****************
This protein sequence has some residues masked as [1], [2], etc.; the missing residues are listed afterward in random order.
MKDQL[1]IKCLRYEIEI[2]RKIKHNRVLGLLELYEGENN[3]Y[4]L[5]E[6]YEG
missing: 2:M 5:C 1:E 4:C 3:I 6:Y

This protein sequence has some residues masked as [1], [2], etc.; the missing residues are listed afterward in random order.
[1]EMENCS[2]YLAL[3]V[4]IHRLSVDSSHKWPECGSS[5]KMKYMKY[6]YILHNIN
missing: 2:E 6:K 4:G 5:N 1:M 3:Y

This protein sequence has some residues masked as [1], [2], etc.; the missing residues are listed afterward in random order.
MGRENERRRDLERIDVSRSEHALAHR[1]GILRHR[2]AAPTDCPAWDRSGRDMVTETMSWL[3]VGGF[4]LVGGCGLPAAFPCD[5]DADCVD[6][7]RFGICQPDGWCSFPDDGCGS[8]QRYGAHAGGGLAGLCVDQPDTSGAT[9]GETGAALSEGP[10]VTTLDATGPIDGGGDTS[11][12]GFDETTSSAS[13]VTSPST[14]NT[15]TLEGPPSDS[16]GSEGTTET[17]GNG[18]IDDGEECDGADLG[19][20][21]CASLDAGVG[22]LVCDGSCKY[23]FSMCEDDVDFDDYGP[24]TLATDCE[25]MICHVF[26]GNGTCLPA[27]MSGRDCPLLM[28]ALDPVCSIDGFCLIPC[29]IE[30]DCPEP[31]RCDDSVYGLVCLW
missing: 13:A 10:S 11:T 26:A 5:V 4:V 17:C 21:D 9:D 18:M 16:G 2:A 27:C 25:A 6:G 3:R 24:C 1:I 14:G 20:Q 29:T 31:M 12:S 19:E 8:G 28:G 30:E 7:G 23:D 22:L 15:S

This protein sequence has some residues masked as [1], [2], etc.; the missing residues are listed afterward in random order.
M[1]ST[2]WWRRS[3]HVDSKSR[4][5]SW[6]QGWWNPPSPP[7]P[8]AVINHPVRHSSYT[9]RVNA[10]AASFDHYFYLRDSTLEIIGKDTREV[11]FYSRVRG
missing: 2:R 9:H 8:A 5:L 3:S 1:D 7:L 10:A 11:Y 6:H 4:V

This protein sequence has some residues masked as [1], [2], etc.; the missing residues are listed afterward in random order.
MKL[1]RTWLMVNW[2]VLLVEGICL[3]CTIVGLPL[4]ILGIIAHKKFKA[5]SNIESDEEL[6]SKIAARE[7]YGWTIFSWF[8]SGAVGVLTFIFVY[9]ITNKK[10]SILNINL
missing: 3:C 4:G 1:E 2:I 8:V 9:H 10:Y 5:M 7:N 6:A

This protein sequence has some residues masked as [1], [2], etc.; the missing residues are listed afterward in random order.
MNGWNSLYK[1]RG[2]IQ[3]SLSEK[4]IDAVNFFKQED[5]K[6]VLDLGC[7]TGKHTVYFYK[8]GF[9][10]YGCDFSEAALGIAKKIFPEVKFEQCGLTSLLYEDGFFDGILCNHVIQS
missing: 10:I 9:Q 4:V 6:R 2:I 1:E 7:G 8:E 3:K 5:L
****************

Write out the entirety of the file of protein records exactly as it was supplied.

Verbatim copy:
This protein sequence has some residues masked as [1], [2], etc.; the missing residues are listed afterward in random order.
MKDQL[1]IKCLRYEIEI[2]RKIKHNRVLGLLELYEGENN[3]Y[4]L[5]E[6]YEG
missing: 2:M 5:C 1:E 4:C 3:I 6:Y

This protein sequence has some residues masked as [1], [2], etc.; the missing residues are listed afterward in random order.
[1]EMENCS[2]YLAL[3]V[4]IHRLSVDSSHKWPECGSS[5]KMKYMKY[6]YILHNIN
missing: 2:E 6:K 4:G 5:N 1:M 3:Y

This protein sequence has some residues masked as [1], [2], etc.; the missing residues are listed afterward in random order.
MGRENERRRDLERIDVSRSEHALAHR[1]GILRHR[2]AAPTDCPAWDRSGRDMVTETMSWL[3]VGGF[4]LVGGCGLPAAFPCD[5]DADCVD[6][7]RFGICQPDGWCSFPDDGCGS[8]QRYGAHAGGGLAGLCVDQPDTSGAT[9]GETGAALSEGP[10]VTTLDATGPIDGGGDTS[11][12]GFDETTSSAS[13]VTSPST[14]NT[15]TLEGPPSDS[16]GSEGTTET[17]GNG[18]IDDGEECDGADLG[19][20][21]CASLDAGVG[22]LVCDGSCKY[23]FSMCEDDVDFDDYGP[24]TLATDCE[25]MICHVF[26]GNGTCLPA[27]MSGRDCPLLM[28]ALDPVCSIDGFCLIPC[29]IE[30]DCPEP[31]RCDDSVYGLVCLW
missing: 13:A 10:S 11:T 26:A 5:V 4:V 17:C 21:D 9:D 18:M 16:G 2:A 27:C 25:A 6:G 3:R 24:C 1:I 14:G 20:Q 29:T 31:M 12:S 19:E 8:G 28:G 30:E 7:G 23:D 22:L 15:S

This protein sequence has some residues masked as [1], [2], etc.; the missing residues are listed afterward in random order.
M[1]ST[2]WWRRS[3]HVDSKSR[4][5]SW[6]QGWWNPPSPP[7]P[8]AVINHPVRHSSYT[9]RVNA[10]AASFDHYFYLRDSTLEIIGKDTREV[11]FYSRVRG
missing: 2:R 9:H 8:A 5:L 3:S 1:D 7:L 10:A 11:Y 6:H 4:V

This protein sequence has some residues masked as [1], [2], etc.; the missing residues are listed afterward in random order.
MKL[1]RTWLMVNW[2]VLLVEGICL[3]CTIVGLPL[4]ILGIIAHKKFKA[5]SNIESDEEL[6]SKIAARE[7]YGWTIFSWF[8]SGAVGVLTFIFVY[9]ITNKK[10]SILNINL
missing: 3:C 4:G 1:E 2:I 8:V 9:H 10:Y 5:M 7:N 6:A

This protein sequence has some residues masked as [1], [2], etc.; the missing residues are listed afterward in random order.
MNGWNSLYK[1]RG[2]IQ[3]SLSEK[4]IDAVNFFKQED[5]K[6]VLDLGC[7]TGKHTVYFYK[8]GF[9][10]YGCDFSEAALGIAKKIFPEVKFEQCGLTSLLYEDGFFDGILCNHVIQS
missing: 10:I 9:Q 4:V 6:R 2:I 1:E 7:G 8:E 3:K 5:L